This kit is recommended for users who:
- want to wash flow cells and rerun with fresh samples.
- wish to run samples on demand, rather than batching samples.
- have accumulated a high number of "unavailable" pores during a previous run and wish to revert these pores to the "single pore" state.
The Wash Kit features:
|Preparation time||60 minutes|
|Associated protocols||Flow Cell Wash Kit (EXP-WSH004)|
|Pack size||6 reactions|
|Stability||Shipped at 2–8°C|
Long-term storage -20°C
Oxford Nanopore Technologies deem the useful life of the product to be 3 months from receipt by the customer.
Analysis of sequence information on any Oxford Nanopore platform occurs in real-time, allowing users to run a flow cell until sufficient data has been collected to fulfil the experimental requirements, at which point the run can be stopped. The Flow Cell Wash Kit provides a highly effective means of removing a library that has been loaded onto a flow cell. Once the library has been removed, the flow cell can be re-used immediately, or stored for later usage. The washing procedure is a simple two-step process and the kit contains sufficient reagents to perform six flow cell washes.
EXP-WSH004 is based on the use of a nuclease to digest and remove nucleic acid that has been loaded onto the flow cell. The washing procedure is very effective with as little as 0.1% of any previously loaded sample contaminating a subsequent run. However, as some contamination from the previous sample may be observed after using the Flow Cell Wash Kit, it is recommended that when running multiple samples sequentially, the samples are barcoded to allow filtering of sequences from the remains of previously run samples.
Figure 1. A sample with four barcodes was sequenced. The flow cell was washed and a sample with four different barcodes was loaded. This was repeated for a third sequencing run. As show below, EXP-WSH003 and EXP-WSH004 showed effective washing of the previous samples.
After nuclease treatment, and before storing or re-loading the flow cell, the nuclease is inactivated to prevent residual activity impacting future flow cell runs. We do not routinely observe any deterioration in read lengths in sequencing runs performed after the washing procedure.
Figure 2. The nuclease is efficiently inactivated before re-using or storing the flow cell. A sequencing library was prepared, and part of the library was loaded on to a flow cell (load #1). After a period of time, the run was stopped and a wash performed. The flow cell was re-loaded with more of the same library and the experiment re-started (load #2). The washing and re-loading steps were repeated (load #3). No difference in read length distributions was observed for the 3 library loads, suggesting very little residual nuclease activity is present after inactivation.
Increasing flow cell output with the Flow Cell Wash Kit
In sequencing experiments where an accumulation of pores in the “recovering” state (“unavailable” in the detailed view) is observed, the rate of data acquisition drops as fewer pores are available to accept and sequence strands. We have shown that in these circumstances, pores can be reverted to the “single pore” state by performing the washing procedure.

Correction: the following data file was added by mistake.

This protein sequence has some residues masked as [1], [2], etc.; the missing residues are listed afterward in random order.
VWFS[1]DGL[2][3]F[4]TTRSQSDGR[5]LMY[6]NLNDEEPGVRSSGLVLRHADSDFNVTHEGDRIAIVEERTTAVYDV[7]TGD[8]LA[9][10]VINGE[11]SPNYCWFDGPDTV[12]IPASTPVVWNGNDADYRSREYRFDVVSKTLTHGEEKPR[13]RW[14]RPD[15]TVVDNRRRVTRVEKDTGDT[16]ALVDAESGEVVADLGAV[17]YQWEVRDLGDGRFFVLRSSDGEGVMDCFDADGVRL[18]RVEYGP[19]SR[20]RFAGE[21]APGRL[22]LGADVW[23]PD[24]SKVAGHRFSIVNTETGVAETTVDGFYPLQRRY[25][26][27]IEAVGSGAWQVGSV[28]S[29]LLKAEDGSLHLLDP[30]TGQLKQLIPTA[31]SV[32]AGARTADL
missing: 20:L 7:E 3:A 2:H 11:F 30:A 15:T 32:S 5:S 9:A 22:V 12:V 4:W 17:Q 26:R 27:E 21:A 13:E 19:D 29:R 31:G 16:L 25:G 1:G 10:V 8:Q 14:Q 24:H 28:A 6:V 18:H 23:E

Figure 3. A MinION flow cell has been loaded with a sequencing library that has resulted in an accumulation of channels in the “unavailable” state, leading to a decrease in the rate of data acquisition: after 18 hours, the flow cell has <200 single pores available for sequencing from a starting point of ~1600. A washing procedure was then performed after and the number of single pores increased to ~1000, with a significant number of the channels that had been lost to the “unavailable” state reverting to the “single pore” state.
In experiments where throughput is limited by the increase in pores in the “recovering”/“unavailable” state, we have shown that output can be at least doubled by performing several wash steps over the lifetime of a flow cell.
Figure 4. Throughput observed from sequencing libraries run on a PromethION flow cell. The arrows indicate the timing of each wash step: wash steps were performed at the point where the rate of data acquisition started to slow due to the accumulation of “unavailable” pores. In each case, throughput is more than doubled from the point of the first wash.
Re-loading washed flow cells with the same library will require additional reagents contained within the Sequencing Auxiliary Vials Expansion (EXP-AUX001 or EXP-AUX110).
Shipping and logistics:
Flow cells and kits are shipped together in an environmentally friendly temperature-controlled shipping box.
Products are shipped to customers within the USA and EU Monday to Thursday. Shipments to Canada, Norway, Korea and Japan are expedited Monday to Wednesday; with Australia and New Zealand leaving our warehouses on a Friday. Shipments to the rest of the world are made on Mondays to allow the full working week for packages to arrive.
The delivery charges are calculated when a quote is raised or during checkout. Once an order is made, the delivery ID and delivery information can be tracked in the Store.
The Flow Cell Wash Kit can be used together with:
All Oxford Nanopore sequencing kits
- MinION Mk1B
- MinION Mk1C